Research shows that low brain glucose can lead to poor decision making. In 2011, researchers tracking an Israeli parole board found that parole granting fluctuated wildly depending on the time of day. For example, if a prisoner saw the board early in the morning, he had a 70 percent chance of getting parole, but if he was in front of the board late in the day, he had only a 10 percent chance. This inequity in parole granting was connected with brain glucose depletion.1
A common symptom of low brain glucose is mental stress. Mental stress, like the cumulative effect of having to make many decisions (as was the case with the Israeli parole judges) causes brain glucose depletion in a specific area.2 As a result, and in an attempt to conserve energy, the brain searches for shortcuts.
Another symptom of low brain glucose is impulsivity. For instance, a glucose-depleted brain overwhelmed by shopping choices wants the decision-making process to end. Hence, the impulse is to buy. Another shortcut is to err on the side of not making a mistake, like the glucose-depleted Israeli judges did by not granting parole, knowing they could always grant parole the next time.
Reversing Low Brain Glucose
Research has proven that low brain glucose can be reversed immediately. Researchers had dieters suppress laughter while watching a comedy to simulate mental stress. Then, the dieters were shown pictures of food. Brain imaging revealed there was more activity in the reward center of the brain and less activity in the impulse control area—the perfect setup for a diet cheat. When dieters were given sugar water, imaging showed that “the perfect setup for a diet cheat” was instantly reversed.3 Outside the lab, complex carbohydrate foods, such as fruit and whole grain snacks—which provide a slow, steady release of energy—are far better choices to fix a dip in brain glucose than sweet drinks.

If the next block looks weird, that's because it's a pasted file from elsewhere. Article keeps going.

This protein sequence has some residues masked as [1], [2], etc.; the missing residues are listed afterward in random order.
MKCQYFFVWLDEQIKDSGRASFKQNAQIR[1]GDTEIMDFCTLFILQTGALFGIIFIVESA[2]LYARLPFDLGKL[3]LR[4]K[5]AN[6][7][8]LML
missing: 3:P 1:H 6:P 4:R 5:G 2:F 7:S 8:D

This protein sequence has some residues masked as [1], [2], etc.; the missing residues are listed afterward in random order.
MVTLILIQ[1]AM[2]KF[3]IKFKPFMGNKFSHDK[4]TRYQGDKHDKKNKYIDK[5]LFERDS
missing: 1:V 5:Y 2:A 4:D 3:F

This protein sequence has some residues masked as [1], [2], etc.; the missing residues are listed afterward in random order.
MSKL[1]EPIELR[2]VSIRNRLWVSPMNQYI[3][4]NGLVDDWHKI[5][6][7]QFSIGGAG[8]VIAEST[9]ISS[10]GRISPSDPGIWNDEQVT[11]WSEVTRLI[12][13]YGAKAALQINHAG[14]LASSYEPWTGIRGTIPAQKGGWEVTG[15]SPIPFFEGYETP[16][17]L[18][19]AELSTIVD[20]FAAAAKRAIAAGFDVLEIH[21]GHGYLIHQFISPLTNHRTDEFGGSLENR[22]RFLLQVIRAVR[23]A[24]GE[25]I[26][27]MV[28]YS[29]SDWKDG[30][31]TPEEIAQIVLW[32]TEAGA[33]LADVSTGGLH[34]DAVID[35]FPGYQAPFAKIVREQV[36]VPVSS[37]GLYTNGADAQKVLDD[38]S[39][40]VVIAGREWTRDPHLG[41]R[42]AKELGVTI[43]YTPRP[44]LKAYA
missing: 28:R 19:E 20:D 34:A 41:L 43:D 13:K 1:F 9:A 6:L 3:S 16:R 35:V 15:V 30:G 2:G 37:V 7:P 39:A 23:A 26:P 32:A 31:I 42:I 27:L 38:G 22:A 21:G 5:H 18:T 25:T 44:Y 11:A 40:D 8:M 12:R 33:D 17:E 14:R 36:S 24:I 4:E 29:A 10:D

So, the next time you’re ready to pass on a workout or are ready to abandon your diet, take a minute to pause. Are you stressed and experiencing low brain glucose? If so, try a complex carbohydrate intervention. It just might keep you on track to a healthier you.
Brain Glucose and Your Bodywork Session
Pain-relief massage requires good communication between you and your massage therapist. If you’re experiencing low brain glucose while on the massage table, your brain will be looking for shortcuts to conserve energy. A communication shortcut could result in inadequate feedback about the massage pressure, or you may not be inclined to express a concern (like mentioning that lying on your stomach for long periods of time hurts your back). Eating a small complex carbohydrate food before the massage will help you avoid mental shortcuts without making you feel uncomfortable on the table.
Regain Energy with These Complex Carbohydrate Foods
- Green vegetables
- Whole grains (oatmeal, pasta)
- Starchy vegetables (corn, potatoes, pumpkin, and sweet potatoes
- Beans, lentils, and peas
- Shai Danzinger et al., “Extraneous Factors in Judicial Decisions,” Proceedings of the National Academy of Sciences of the United States of America (2011): 108, no. 17.
- Douglas Lisle, “4 Ways to Increase Your Willpower,” Center for Nutrition Studies, accessed December 2015, http://nutritionstudies.org/4-ways-to-increase-your-willpower.
- Jamie Holmes, “How to Learn Self-Control,” accessed December 2015, www.thedailybeast.com/articles/2011/08/28/roy-baumeister-on-new-book-wil...